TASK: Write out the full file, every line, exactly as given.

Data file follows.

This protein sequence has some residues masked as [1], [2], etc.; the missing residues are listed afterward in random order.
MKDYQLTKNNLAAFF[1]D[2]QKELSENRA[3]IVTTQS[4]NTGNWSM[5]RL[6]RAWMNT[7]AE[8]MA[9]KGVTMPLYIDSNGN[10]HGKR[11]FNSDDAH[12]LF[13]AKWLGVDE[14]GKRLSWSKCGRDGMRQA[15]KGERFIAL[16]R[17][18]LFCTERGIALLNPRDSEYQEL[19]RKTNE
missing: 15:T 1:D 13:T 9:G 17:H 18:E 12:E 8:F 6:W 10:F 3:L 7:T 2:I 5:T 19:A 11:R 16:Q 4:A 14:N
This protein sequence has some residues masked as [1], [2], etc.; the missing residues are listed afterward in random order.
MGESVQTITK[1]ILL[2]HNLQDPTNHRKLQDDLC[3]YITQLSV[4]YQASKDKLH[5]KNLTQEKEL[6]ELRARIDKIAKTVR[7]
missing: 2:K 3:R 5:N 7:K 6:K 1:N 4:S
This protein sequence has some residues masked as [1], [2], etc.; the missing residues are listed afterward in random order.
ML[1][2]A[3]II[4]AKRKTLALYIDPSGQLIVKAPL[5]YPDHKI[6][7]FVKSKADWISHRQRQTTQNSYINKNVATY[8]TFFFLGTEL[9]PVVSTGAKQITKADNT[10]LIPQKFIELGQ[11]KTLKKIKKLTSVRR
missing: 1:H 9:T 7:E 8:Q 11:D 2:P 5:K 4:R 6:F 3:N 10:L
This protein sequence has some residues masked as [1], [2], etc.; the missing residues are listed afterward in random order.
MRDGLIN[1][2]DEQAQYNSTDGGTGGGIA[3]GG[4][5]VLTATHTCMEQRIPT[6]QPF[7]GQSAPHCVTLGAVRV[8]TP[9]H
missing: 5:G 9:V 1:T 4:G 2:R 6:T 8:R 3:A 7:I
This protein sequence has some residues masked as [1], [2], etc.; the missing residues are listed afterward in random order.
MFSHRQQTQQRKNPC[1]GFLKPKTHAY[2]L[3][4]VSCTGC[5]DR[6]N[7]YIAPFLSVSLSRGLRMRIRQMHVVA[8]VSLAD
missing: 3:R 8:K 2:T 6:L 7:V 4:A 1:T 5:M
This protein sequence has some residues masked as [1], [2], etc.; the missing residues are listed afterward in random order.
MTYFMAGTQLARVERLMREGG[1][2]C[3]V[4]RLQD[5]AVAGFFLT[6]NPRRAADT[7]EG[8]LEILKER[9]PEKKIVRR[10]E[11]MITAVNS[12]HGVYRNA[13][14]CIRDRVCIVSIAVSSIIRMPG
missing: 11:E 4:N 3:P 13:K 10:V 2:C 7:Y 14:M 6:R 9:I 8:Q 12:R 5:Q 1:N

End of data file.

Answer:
This protein sequence has some residues masked as [1], [2], etc.; the missing residues are listed afterward in random order.
MKDYQLTKNNLAAFF[1]D[2]QKELSENRA[3]IVTTQS[4]NTGNWSM[5]RL[6]RAWMNT[7]AE[8]MA[9]KGVTMPLYIDSNGN[10]HGKR[11]FNSDDAH[12]LF[13]AKWLGVDE[14]GKRLSWSKCGRDGMRQA[15]KGERFIAL[16]R[17][18]LFCTERGIALLNPRDSEYQEL[19]RKTNE
missing: 15:T 1:D 13:T 9:G 17:H 18:E 12:E 8:F 6:W 10:F 3:L 7:T 2:I 5:T 19:A 11:R 16:Q 4:A 14:N
This protein sequence has some residues masked as [1], [2], etc.; the missing residues are listed afterward in random order.
MGESVQTITK[1]ILL[2]HNLQDPTNHRKLQDDLC[3]YITQLSV[4]YQASKDKLH[5]KNLTQEKEL[6]ELRARIDKIAKTVR[7]
missing: 2:K 3:R 5:N 7:K 6:K 1:N 4:S
This protein sequence has some residues masked as [1], [2], etc.; the missing residues are listed afterward in random order.
ML[1][2]A[3]II[4]AKRKTLALYIDPSGQLIVKAPL[5]YPDHKI[6][7]FVKSKADWISHRQRQTTQNSYINKNVATY[8]TFFFLGTEL[9]PVVSTGAKQITKADNT[10]LIPQKFIELGQ[11]KTLKKIKKLTSVRR
missing: 1:H 9:T 7:E 8:Q 11:D 2:P 5:K 4:R 6:F 3:N 10:L
This protein sequence has some residues masked as [1], [2], etc.; the missing residues are listed afterward in random order.
MRDGLIN[1][2]DEQAQYNSTDGGTGGGIA[3]GG[4][5]VLTATHTCMEQRIPT[6]QPF[7]GQSAPHCVTLGAVRV[8]TP[9]H
missing: 5:G 9:V 1:T 4:G 2:R 6:T 8:R 3:A 7:I
This protein sequence has some residues masked as [1], [2], etc.; the missing residues are listed afterward in random order.
MFSHRQQTQQRKNPC[1]GFLKPKTHAY[2]L[3][4]VSCTGC[5]DR[6]N[7]YIAPFLSVSLSRGLRMRIRQMHVVA[8]VSLAD
missing: 3:R 8:K 2:T 6:L 7:V 4:A 1:T 5:M
This protein sequence has some residues masked as [1], [2], etc.; the missing residues are listed afterward in random order.
MTYFMAGTQLARVERLMREGG[1][2]C[3]V[4]RLQD[5]AVAGFFLT[6]NPRRAADT[7]EG[8]LEILKER[9]PEKKIVRR[10]E[11]MITAVNS[12]HGVYRNA[13][14]CIRDRVCIVSIAVSSIIRMPG
missing: 11:E 4:N 3:P 13:K 10:V 2:C 7:Y 14:M 6:R 9:I 8:Q 12:R 5:Q 1:N